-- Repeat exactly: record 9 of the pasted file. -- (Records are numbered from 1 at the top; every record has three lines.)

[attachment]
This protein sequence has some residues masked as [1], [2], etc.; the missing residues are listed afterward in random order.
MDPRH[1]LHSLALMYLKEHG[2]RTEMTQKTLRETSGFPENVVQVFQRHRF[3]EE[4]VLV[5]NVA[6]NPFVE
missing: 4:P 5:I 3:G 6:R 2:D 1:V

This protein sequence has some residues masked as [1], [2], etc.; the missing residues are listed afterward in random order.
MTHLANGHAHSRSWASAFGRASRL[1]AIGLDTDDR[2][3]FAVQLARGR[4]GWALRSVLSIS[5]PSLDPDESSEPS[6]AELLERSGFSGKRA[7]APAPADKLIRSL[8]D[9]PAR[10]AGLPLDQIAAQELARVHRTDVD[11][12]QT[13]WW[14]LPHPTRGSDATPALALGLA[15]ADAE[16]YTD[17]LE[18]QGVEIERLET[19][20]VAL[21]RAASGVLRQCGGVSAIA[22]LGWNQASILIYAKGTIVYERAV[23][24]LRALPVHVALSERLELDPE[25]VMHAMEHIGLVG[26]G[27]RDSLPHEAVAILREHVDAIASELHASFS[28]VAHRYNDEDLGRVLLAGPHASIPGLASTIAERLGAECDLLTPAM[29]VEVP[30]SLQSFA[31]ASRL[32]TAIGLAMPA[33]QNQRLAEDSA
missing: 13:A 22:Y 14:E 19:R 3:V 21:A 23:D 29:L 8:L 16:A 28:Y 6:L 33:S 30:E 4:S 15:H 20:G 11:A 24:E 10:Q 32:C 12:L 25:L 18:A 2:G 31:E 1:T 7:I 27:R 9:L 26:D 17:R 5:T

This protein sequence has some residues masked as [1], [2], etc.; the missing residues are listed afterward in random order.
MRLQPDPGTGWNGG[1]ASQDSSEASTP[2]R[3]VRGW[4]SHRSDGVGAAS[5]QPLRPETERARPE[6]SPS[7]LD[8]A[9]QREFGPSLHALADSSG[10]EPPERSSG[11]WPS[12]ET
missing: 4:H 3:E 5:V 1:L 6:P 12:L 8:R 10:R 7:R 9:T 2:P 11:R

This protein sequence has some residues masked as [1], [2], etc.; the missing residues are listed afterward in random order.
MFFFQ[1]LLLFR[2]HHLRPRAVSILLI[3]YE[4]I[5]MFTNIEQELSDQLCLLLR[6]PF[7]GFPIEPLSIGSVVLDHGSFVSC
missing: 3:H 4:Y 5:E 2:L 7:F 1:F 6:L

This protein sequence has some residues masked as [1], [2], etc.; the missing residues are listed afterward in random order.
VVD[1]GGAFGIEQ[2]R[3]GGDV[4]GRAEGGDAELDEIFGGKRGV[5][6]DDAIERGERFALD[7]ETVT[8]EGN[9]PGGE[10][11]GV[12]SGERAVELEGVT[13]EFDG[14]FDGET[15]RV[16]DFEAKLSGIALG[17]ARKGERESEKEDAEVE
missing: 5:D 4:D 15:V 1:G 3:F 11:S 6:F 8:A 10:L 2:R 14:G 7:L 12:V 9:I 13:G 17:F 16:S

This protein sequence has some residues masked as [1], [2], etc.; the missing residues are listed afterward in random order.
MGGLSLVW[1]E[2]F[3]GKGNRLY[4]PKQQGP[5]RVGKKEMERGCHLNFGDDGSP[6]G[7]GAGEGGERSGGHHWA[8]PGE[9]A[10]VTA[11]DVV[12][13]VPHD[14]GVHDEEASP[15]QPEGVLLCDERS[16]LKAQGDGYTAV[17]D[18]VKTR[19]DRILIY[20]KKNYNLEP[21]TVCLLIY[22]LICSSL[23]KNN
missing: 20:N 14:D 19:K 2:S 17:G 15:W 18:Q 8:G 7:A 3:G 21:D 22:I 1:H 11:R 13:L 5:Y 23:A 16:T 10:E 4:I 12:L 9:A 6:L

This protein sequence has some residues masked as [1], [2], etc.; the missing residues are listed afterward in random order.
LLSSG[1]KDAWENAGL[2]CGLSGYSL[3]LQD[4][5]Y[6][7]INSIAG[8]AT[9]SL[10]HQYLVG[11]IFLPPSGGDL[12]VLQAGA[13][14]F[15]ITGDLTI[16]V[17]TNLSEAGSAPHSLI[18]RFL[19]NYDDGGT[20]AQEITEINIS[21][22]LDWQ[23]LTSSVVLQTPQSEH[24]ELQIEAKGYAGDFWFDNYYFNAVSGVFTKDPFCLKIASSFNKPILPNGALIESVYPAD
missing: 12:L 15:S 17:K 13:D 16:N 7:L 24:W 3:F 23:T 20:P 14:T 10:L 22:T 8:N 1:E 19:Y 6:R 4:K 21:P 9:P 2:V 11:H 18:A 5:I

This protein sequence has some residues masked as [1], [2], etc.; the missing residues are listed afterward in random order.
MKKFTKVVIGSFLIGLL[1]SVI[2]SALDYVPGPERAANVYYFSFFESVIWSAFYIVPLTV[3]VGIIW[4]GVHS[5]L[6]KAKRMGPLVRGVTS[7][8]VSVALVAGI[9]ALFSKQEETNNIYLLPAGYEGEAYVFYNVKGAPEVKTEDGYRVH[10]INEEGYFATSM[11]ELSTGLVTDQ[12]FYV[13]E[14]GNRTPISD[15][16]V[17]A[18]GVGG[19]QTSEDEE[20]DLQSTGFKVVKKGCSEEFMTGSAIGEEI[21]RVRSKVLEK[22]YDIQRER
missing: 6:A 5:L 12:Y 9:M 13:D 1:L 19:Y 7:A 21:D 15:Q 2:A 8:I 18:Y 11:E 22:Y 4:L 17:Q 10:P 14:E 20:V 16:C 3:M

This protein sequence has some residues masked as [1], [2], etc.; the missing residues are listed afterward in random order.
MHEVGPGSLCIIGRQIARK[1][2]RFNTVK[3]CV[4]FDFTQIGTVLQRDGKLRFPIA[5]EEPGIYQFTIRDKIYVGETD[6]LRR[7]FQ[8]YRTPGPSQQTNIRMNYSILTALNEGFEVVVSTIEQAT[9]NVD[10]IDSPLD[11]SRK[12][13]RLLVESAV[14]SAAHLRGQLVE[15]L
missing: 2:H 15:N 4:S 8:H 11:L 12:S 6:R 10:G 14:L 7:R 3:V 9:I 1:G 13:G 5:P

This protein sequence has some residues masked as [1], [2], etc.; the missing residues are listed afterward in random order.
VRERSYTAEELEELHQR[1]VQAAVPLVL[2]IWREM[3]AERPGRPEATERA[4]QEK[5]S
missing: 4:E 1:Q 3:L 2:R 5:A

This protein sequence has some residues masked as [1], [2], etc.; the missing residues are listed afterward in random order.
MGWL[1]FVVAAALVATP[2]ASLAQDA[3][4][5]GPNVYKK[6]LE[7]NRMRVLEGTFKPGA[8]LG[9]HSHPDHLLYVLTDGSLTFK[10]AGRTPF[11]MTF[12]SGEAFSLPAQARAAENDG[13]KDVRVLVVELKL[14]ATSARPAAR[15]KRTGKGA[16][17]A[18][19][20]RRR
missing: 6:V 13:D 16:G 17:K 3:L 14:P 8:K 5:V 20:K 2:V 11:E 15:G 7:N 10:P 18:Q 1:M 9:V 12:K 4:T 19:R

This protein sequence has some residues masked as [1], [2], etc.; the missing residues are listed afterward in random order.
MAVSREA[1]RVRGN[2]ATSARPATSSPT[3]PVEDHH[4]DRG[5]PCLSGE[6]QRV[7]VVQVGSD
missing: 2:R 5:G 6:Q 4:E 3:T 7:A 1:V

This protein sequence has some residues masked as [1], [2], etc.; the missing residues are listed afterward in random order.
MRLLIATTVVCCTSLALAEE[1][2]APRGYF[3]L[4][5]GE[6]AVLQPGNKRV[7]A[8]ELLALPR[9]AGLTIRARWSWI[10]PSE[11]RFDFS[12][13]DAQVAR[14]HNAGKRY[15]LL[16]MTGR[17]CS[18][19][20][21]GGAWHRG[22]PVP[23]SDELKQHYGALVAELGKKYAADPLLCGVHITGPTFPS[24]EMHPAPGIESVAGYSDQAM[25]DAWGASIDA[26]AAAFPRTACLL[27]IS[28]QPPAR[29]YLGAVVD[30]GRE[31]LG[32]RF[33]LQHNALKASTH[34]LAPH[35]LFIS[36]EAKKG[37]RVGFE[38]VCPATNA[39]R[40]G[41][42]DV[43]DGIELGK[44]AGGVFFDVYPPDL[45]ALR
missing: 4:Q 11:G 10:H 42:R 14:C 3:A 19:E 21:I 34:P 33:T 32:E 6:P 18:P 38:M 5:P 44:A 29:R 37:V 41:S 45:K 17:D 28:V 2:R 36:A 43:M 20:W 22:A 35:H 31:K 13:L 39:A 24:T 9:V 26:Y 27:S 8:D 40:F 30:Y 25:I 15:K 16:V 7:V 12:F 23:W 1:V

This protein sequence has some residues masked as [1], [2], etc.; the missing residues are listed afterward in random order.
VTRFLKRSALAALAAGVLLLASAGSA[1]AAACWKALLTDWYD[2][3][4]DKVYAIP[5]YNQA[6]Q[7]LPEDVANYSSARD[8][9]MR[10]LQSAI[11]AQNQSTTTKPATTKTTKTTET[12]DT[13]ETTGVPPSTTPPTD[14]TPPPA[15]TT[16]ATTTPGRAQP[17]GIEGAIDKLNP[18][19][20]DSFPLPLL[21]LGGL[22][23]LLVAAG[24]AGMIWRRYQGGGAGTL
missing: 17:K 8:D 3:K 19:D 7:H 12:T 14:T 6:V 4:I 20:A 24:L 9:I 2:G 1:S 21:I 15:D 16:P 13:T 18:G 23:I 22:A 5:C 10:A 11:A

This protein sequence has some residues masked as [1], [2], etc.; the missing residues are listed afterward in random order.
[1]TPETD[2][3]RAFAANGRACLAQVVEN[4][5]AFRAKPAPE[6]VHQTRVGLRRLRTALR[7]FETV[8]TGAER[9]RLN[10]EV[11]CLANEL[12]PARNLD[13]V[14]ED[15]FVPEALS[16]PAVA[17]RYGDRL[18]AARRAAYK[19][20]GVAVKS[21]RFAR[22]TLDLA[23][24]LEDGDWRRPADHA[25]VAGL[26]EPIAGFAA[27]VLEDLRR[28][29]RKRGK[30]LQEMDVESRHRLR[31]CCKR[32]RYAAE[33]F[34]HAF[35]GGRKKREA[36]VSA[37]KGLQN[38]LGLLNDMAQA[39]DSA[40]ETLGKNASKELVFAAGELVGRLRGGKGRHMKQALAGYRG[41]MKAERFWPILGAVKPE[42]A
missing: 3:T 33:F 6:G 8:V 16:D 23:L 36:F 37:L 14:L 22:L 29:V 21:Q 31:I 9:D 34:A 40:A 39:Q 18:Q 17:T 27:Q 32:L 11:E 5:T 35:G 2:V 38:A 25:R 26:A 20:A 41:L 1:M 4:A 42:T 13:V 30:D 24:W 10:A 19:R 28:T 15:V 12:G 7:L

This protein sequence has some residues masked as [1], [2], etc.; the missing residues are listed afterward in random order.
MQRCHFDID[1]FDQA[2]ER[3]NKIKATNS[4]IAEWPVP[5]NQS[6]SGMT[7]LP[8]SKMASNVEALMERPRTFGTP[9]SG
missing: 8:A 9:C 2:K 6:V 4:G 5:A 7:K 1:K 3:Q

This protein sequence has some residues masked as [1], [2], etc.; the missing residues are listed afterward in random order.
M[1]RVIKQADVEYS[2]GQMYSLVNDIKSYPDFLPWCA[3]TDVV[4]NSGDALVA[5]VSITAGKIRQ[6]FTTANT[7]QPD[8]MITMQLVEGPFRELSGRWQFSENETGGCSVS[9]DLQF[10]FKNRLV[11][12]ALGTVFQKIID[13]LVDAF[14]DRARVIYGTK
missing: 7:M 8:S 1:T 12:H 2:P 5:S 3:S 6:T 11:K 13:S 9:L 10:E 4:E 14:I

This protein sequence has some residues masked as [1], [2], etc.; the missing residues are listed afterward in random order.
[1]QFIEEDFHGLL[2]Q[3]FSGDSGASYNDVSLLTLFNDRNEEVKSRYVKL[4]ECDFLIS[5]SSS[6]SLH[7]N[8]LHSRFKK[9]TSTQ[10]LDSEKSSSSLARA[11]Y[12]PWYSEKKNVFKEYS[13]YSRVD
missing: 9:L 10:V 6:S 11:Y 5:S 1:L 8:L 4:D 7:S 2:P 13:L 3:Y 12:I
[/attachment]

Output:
This protein sequence has some residues masked as [1], [2], etc.; the missing residues are listed afterward in random order.
MHEVGPGSLCIIGRQIARK[1][2]RFNTVK[3]CV[4]FDFTQIGTVLQRDGKLRFPIA[5]EEPGIYQFTIRDKIYVGETD[6]LRR[7]FQ[8]YRTPGPSQQTNIRMNYSILTALNEGFEVVVSTIEQAT[9]NVD[10]IDSPLD[11]SRK[12][13]RLLVESAV[14]SAAHLRGQLVE[15]L
missing: 2:H 15:N 4:S 8:H 11:L 12:S 6:R 10:G 14:L 7:R 3:V 9:I 1:G 13:G 5:P